5x15 x Royal Botanic Gardens, Kew: Trees and Forests
Joe Crowley is a broadcaster and environmental journalist best known for his regular reports on BBC1’s The One Show and Countryfile. A compelling story-teller, Joe is also a talented investigator and undercover journalist. In 2021 he pitched, co-produced and presented Panorama’s River Pollution Scandal, proving for the first time the illegal dumping of sewage in rivers by the UK water industry. He has also presented a number of ITV Tonight programmes. In 2022, he investigated the Drax Green Energy scandal for BBC Panorama, and revealed how Drax power station is chopping down trees and taking logs from some of the world’s most precious forests.
Ed Ikin is the Director of Wakehurst, leading Kew’s 535-acre wild botanic garden and fostering research partnerships with Kew Science. Ed has pioneered major new projects in the Sussex site, including the creation of a new six-acre American Prairie, Wakehurst’s most ambitious horticultural project in over a decade, and the award-winning Winter Garden. In 2021, Ed launched Nature Unlocked: the Landscape Ecology Programme at Wakehurst, a new science research project that uses Wakehurst’s rich landscape as a ‘living laboratory’ to scientifically measure nature’s benefits for people and the environment. Prior to joining Wakehurst, Ed was Chair of London Parks & Gardens Trust and General Manager for National Trust London, opening the organisation's first garden centre at Morden Hall Park. Ed was a 2017 Clore Fellow.
Professor Suzanne Simard is a Professor of Forest Ecology at the University of British Columbia and the author of the book Finding the Mother Tree. Her research revealed that trees live in a connected society, trading, collaborating, and communicating in sophisticated ways through a shared underground network. She is a pioneer on the frontier of plant communication and intelligence; and has been hailed as a scientist who conveys complex, technical ideas in a way that is dazzling and profound. Her work has influenced filmmakers (the Tree of Souls in James Cameron’s Avatar) and her TED talks have been viewed by more than 10 million people worldwide. Her current research investigates how these complex relationships contribute to forest resiliency, adaptability and recovery and has far-reaching implications for how to manage and heal forests from human impacts, including climate change. She was awarded the Kew International Medal in March 2023, for her ‘invaluable work and devotion’ championing biodiversity in forests.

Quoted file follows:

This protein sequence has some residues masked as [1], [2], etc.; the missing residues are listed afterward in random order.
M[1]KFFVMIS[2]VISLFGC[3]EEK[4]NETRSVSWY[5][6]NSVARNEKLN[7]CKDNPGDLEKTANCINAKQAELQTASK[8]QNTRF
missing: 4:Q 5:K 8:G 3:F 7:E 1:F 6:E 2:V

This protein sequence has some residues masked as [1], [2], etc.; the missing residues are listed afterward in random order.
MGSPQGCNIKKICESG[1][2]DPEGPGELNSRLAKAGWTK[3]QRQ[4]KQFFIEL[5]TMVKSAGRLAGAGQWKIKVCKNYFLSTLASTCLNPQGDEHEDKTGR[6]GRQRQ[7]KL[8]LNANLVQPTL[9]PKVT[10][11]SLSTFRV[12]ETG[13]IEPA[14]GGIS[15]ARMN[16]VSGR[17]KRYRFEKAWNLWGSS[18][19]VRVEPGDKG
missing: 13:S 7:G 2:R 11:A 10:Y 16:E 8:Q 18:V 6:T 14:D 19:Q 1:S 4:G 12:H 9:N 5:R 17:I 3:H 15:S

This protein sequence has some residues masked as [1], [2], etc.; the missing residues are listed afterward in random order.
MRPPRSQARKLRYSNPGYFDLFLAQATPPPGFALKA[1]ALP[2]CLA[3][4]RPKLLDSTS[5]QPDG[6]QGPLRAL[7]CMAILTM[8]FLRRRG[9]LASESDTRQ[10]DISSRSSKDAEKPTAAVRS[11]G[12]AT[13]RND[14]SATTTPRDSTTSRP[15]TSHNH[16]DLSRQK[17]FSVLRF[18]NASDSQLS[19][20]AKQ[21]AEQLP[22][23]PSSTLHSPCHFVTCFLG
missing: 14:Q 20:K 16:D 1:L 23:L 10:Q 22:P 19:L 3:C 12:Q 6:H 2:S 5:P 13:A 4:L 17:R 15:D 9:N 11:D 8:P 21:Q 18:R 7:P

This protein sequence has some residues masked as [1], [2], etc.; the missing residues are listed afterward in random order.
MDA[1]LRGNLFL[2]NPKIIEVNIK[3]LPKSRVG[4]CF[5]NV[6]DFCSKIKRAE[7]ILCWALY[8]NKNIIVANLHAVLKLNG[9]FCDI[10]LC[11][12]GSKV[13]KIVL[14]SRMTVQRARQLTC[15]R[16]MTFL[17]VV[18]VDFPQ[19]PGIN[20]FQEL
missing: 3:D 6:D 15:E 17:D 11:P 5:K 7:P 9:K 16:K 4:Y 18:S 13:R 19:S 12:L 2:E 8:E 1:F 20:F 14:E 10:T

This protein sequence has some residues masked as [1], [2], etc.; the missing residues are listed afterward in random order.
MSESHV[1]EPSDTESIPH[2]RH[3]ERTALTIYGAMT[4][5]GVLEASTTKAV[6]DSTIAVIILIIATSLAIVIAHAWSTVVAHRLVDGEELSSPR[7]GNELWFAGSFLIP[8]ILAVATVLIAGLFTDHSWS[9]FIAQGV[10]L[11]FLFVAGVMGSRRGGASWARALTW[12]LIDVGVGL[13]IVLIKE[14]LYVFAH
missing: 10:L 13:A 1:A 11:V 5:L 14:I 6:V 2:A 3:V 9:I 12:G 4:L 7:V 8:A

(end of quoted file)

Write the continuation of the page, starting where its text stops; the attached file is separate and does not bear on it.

Kathy Willis CBE is a Professor of Biodiversity at the University of Oxford, the Principal of St Edmund Hall, and a Crossbench Peer in the House of Lords. She has previously served as Director of Science at the Royal Botanic Gardens and as a member of the UK Government’s Natural Capital Committee. Her research focuses on understanding how plant biodiversity responds to climate change and other environmental drivers, as well as studying the ecosystem services that we obtain from plant biodiversity. She is internationally recognized for her work on these topics, and has led a number of global initiatives on plant and fungal biodiversity change. Kathy is also passionate about communicating science to the public. Her broadcasting work has included writing and presenting the 25-part BBC Radio 4 series From Roots to Riches, and alongside academic papers she has published three books for a more general audience: The Evolution of Plants (publisher Oxford University Press); Roots to Riches (publisher John Murray), based on the BBC series of the same name; and Botanicum (publisher Big Picture Press) which is part of a successful series of books for children. She was awarded the Michael Faraday Medal for public communication of science in 2015 by the Royal Society.